Simple architectural forms set the stage for the owners' lives and objects collected over the years, reflecting a desire for sanctuary from urban stress.
Conversion of a traditional pre-war Manhattan apartment into an open-plan home.
When the present owners first saw it, the apartment was a dark, divided space in which Op Art, 1920's Gothic, and other stylistic whims conflicted. In an effort to clean up and clean out, the architects made the early decision to combine all of these areas into a single open space, creating a canvas for renewal. The apartment, however, uses its renewed simplicity as a foil for exceptionally subtle manipulations of form, space, and color - or the absence of color - in favor of light and shadow.
Yet preparing the ground for such formal explorations was no mean feat: the mechanics of life have been neatly integrated into the architecture of the apartment behind lacquered and leafed doors, conceived to reflect interior furnishings and create mirage-like images of the park along the interior walls. Behind the doors are office and household equipment, televisions, a pantry, and other potential violators of spatial continuity. By making storage areas of walls, the architects freed living spaces from practical constraint; stored items are instantly accessible when needed, but they otherwise remain invisible. Visible space has few obligations, save art.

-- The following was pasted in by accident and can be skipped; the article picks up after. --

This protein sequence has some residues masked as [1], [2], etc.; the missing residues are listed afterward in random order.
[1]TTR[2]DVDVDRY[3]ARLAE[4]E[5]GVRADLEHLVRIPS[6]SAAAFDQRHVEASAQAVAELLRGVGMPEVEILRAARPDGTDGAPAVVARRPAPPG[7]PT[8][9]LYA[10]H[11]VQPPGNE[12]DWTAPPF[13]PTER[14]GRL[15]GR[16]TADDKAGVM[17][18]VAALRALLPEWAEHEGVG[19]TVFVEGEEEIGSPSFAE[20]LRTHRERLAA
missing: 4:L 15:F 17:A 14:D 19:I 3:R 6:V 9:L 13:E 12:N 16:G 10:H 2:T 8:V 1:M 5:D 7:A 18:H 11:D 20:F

Sq. Ft.: 3,200